Perhaps, when I too briefly asserted that we have no new arts to cope with tragedy and someone responded back, Ed...what else other than religion can pose this question to us and unfairly in the back of my head, I had religiously-formed art in mind. The fact is that response might be the correct one. Whereas art can navigate the space of its own meaning to fulfill a variety of purposes, especially if we are to believe Heidegger that art is world-generating. Perhaps, I should have explored what suffering might mean within religion. Religions tend to intensify feelings, and the feeling are rooted in the experience of suffering.
The Intensification of Feeling in Religion?
For William James, religion serves the purpose of uniting us into harmony with the unseen order to which he felt human feeling led us. In his Moral Philosopher, Moral Life religion draws us out of ourselves such that we can concern the satisfaction of other people's desires. In this way, religion has a pragmatic purpose. This purpose is rooted very much in attempting to cope with the problem of suffering. James is not the only one to conceive of a philosophy of suffering. Consider Shusterman here.
Most theologies are borne in suffering if not out of the pragmatic need of its believers. Consider James H. Cone. He offers this starting place in his God of the Oppressed,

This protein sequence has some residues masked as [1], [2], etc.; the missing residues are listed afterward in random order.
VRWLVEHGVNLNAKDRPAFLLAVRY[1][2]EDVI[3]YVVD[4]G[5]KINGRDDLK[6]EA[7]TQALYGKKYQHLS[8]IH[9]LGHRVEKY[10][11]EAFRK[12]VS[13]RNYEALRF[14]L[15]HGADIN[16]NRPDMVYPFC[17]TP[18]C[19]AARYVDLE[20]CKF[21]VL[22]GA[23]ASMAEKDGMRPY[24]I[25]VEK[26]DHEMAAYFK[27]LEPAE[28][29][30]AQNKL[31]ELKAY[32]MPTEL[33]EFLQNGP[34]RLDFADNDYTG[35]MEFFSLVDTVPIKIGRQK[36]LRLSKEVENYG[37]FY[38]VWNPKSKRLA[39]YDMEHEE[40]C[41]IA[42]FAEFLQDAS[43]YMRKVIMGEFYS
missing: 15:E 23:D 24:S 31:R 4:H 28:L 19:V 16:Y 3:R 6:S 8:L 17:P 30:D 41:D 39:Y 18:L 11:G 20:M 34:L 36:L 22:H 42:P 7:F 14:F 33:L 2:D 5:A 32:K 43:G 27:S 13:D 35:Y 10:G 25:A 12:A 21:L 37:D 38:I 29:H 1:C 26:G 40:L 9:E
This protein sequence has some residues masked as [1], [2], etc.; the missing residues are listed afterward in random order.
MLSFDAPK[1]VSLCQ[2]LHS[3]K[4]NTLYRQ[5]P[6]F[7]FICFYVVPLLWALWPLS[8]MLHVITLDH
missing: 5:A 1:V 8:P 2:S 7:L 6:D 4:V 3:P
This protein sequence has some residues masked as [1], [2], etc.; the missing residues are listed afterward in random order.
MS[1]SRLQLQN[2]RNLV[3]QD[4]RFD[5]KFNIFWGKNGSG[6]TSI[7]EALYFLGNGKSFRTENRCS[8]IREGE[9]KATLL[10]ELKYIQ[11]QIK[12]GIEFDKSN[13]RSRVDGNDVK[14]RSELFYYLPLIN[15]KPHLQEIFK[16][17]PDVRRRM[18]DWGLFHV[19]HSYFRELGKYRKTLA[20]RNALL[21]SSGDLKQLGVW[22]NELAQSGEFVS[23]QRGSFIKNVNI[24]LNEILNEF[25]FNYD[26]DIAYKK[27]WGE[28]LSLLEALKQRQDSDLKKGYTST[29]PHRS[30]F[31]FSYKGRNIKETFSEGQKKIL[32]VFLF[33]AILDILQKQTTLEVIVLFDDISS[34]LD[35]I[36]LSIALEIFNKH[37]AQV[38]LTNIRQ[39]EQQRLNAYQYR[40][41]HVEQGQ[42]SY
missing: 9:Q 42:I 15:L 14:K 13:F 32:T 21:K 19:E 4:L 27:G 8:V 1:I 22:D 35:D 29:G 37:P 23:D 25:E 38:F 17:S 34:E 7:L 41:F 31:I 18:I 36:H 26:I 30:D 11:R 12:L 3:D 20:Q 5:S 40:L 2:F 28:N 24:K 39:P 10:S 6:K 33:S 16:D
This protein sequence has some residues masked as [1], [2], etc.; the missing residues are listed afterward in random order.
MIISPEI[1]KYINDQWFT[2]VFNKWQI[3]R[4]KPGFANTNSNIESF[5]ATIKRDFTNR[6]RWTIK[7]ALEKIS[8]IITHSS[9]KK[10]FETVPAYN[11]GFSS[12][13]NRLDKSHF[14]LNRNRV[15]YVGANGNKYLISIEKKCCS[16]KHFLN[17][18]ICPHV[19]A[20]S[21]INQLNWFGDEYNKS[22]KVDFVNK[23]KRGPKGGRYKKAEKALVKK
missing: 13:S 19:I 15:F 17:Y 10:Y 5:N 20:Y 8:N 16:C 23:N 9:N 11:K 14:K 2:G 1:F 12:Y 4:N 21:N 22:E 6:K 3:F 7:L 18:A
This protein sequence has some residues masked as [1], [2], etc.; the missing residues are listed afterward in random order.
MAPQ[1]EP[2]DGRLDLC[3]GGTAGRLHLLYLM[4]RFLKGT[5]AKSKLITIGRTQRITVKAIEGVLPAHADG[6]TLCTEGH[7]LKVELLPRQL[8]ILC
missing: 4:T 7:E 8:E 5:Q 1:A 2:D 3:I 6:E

There is no truth for and about black people that does not emerge out of the context of their experience. Truth in this sense is black truth, a truth disclosed in the history and culture of the black people. This means that there can be no Black Theology which does not take the black experience as its source for its starting point. Black Theology is a theology of and for black people, an examination of their stories, tales, and sayings. It is an investigation of the mind into the raw materials of our pilgrimage, telling the story of "how we got over." For theology to be black, it must reflect upon what it means to be black. Black theology must uncover the structures and forms of black experience, because the categories of interpretation must arise out of the thought forms of black experience itself (p. 17).
Similarly, Leonardo Boff (alongside his brother Clodovis) introduce the starting place of liberation theology in the following story in their Introduction to Liberation Theology.
One day, in the arid region of northeastern Brazil, one of the most famine-stricken parts of the world I (Clodovis) met a Bishop going into his house; he was shaking. "Bishop, what's the matter?" I asked. He replied that he had just seen a terrible sight: in front of the cathedral was a woman wiwth three small children and a baby clinging to her neck. He saw that they were fainting from hunger. The baby seemed to be dead. He said: "Give the baby some milk, woman!" "I can't, my lord," she answered. The bishop went on insisting that she should, and she that she could not. Finally, because of his insistence, she opened her blouse. Her breast was bleeding; the baby sucked violently at it. And sucked blood...there and then [he] vowed that as long as such hunger existed, he would feed at least one hungry child each day (pp. 1-2).